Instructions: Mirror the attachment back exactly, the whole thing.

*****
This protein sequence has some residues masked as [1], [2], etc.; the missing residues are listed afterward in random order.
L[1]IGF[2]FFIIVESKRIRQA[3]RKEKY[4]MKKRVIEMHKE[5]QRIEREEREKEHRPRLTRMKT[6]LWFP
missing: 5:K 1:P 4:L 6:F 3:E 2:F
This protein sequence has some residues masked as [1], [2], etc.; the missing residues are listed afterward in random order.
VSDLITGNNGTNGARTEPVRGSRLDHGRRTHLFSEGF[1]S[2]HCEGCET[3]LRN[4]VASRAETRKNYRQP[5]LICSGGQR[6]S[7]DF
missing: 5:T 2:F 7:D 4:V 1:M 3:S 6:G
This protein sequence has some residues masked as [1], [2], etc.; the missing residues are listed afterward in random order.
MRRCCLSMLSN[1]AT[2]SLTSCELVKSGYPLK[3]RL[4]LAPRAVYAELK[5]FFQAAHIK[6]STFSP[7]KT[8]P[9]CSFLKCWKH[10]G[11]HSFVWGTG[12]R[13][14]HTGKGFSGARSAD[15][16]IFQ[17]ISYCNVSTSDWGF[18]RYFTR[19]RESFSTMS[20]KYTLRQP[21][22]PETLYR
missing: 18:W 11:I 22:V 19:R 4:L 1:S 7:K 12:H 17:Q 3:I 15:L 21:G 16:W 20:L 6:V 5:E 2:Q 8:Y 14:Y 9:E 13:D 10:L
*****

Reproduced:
This protein sequence has some residues masked as [1], [2], etc.; the missing residues are listed afterward in random order.
L[1]IGF[2]FFIIVESKRIRQA[3]RKEKY[4]MKKRVIEMHKE[5]QRIEREEREKEHRPRLTRMKT[6]LWFP
missing: 5:K 1:P 4:L 6:F 3:E 2:F
This protein sequence has some residues masked as [1], [2], etc.; the missing residues are listed afterward in random order.
VSDLITGNNGTNGARTEPVRGSRLDHGRRTHLFSEGF[1]S[2]HCEGCET[3]LRN[4]VASRAETRKNYRQP[5]LICSGGQR[6]S[7]DF
missing: 5:T 2:F 7:D 4:V 1:M 3:S 6:G
This protein sequence has some residues masked as [1], [2], etc.; the missing residues are listed afterward in random order.
MRRCCLSMLSN[1]AT[2]SLTSCELVKSGYPLK[3]RL[4]LAPRAVYAELK[5]FFQAAHIK[6]STFSP[7]KT[8]P[9]CSFLKCWKH[10]G[11]HSFVWGTG[12]R[13][14]HTGKGFSGARSAD[15][16]IFQ[17]ISYCNVSTSDWGF[18]RYFTR[19]RESFSTMS[20]KYTLRQP[21][22]PETLYR
missing: 18:W 11:I 22:V 19:R 4:L 1:S 7:K 12:H 17:Q 3:I 15:L 21:G 16:W 20:L 6:V 5:E 2:Q 8:Y 14:Y 9:E 13:D 10:L